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Ready to Be Flexible on Sanctions, But Tread Carefully on Russia Arms Deal: US Tells India

India has recently concluded price negotiations with Russia for a nearly Rs 40,000-crore deal to procure S-400 Triumf air defence missile systems for the Indian Air Force. The two countries are now trying to find a way to evade US sanctions.

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Updated:May 29, 2018, 8:43 AM IST
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Ready to Be Flexible on Sanctions, But Tread Carefully on Russia Arms Deal: US Tells India
Russian S-400 Triumph medium-range during the Victory Day parade in Moscow. (File Photo: Reuters),
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New Delhi: The United States has said it is working on adding more flexibility to its law that sanctions countries like India for buying Russian weapon systems, but sounded off New Delhi against going ahead with the Rs 40,000 crore deal for five S-400 defence missile systems with Moscow.

Congressman Mac Thornberry, who is the Chairman of the House Armed Services Committee, which oversees the Pentagon, all military services and the Department of Defense agencies, said on Monday that there was "concern" in the US - both in the administration and in the Congress - that the deal would "complicate our ability to work on inter-operability".

India has recently concluded price negotiations with Russia for a nearly Rs 40,000-crore deal to procure S-400 Triumf air defence missile systems for the Indian Air Force. The two countries are now trying to find a way to evade US sanctions.

Recognising that the Countering America's Adversaries Through Sanctions Act (CATSA), that was signed in August last year, "does not have much flexibility", the US Congressman said the National Defense Authorisation Bill 2019, which was passed in the House last week, adds more flexibility.

The CATSA mandates the US administration to punish entities engaging in significant transaction with the defence or intelligence sectors of Russia, North Korea and Iran. This impacts India, which depends on Russia for its military supplies.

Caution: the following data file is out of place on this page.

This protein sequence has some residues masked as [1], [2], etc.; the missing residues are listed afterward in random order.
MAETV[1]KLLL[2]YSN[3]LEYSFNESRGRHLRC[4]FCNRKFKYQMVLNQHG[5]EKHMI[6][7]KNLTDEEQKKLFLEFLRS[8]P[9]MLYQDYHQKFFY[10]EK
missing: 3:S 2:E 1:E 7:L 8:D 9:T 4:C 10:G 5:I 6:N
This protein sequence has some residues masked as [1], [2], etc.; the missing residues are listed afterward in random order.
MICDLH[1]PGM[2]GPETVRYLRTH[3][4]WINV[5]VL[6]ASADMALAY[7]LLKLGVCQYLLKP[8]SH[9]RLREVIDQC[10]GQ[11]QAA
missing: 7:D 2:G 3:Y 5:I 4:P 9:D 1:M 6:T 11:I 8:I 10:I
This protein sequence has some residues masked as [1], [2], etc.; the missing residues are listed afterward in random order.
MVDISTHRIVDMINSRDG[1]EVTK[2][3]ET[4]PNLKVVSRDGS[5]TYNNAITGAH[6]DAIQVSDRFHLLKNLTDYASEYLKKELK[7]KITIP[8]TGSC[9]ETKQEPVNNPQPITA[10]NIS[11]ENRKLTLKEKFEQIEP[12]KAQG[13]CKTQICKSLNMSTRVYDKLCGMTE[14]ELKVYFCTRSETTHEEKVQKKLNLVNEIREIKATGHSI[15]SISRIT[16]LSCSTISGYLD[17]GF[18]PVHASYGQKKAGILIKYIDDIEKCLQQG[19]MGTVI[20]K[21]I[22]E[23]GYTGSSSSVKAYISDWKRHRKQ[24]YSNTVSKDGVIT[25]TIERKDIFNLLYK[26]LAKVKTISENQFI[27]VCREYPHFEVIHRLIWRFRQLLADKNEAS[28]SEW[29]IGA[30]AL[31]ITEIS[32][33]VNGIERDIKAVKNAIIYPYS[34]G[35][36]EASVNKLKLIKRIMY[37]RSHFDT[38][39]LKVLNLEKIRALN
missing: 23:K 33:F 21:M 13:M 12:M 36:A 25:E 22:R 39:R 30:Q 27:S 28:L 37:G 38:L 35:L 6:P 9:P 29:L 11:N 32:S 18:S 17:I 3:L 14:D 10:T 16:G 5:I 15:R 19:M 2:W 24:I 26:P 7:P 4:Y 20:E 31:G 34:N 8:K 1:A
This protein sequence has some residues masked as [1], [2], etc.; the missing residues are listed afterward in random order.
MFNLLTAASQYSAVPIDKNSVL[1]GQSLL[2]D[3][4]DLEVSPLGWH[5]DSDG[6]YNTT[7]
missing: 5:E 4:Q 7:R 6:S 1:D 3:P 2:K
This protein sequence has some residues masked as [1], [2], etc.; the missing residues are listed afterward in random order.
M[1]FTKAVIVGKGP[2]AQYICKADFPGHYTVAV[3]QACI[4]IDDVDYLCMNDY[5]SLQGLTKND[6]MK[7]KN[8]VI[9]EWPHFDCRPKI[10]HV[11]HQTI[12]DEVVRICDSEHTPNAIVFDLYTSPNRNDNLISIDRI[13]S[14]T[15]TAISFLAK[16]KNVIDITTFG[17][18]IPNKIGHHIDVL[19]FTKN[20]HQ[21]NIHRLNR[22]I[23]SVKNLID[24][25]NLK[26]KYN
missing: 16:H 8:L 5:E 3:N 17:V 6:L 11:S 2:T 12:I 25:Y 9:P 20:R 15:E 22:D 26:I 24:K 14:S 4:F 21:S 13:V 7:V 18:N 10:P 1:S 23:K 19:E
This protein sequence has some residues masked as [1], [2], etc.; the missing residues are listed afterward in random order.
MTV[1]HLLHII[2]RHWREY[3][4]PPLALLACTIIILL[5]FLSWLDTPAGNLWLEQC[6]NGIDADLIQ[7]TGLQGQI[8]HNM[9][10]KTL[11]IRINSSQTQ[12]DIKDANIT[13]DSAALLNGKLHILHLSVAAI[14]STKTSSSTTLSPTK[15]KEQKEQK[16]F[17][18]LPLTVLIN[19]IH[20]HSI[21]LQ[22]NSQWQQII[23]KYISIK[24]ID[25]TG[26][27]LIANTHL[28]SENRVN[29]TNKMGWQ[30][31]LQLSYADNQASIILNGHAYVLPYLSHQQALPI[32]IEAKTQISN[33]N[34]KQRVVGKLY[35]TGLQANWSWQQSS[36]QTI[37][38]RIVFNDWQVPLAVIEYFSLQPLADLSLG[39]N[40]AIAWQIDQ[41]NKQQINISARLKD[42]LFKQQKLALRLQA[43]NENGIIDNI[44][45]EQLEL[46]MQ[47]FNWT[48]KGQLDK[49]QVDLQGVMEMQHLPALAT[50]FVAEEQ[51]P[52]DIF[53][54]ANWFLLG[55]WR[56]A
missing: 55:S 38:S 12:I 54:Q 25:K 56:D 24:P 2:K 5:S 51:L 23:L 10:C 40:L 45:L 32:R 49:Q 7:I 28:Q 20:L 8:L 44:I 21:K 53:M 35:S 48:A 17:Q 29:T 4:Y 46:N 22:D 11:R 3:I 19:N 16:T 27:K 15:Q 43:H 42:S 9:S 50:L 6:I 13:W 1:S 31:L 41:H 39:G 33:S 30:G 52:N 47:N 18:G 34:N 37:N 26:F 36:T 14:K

Significantly, it could come in the way of India acquiring US-built Predator drones which could have been used in operations against terrorist launch-pads along the Line of Control with Pakistan.

"So, there is an understanding in the administration and the Congress that some additional flexibility in that law is needed. And it's not just India that's in that situation, there other nations in that," Thornberry told reporters.

Thornberry added that the new bill allows the US Secretary of Defence some discretion to allow any concession if a country is willing to reduce its dependence on Russian equipment.

"Now, some of the (Indian) government officials with whom we have met, believe that the language (of the Bill) could be improved. And so, I am certainly willing and anxious to hear suggestions not only from Indian governments but also other governments who may be affected on this by improving the language," the Congressman added.

"If there is concern that any country...it's not just India that is looking at acquiring it or any country that requires that system, it will complicate our ability to work on inter-operability together. So, that completely separate and apart from any sanctions, legislations. I hope that the (Indian) government will take its time and consider very carefully in acquiring that system (S-400) because of the difficulties it may present," he added.
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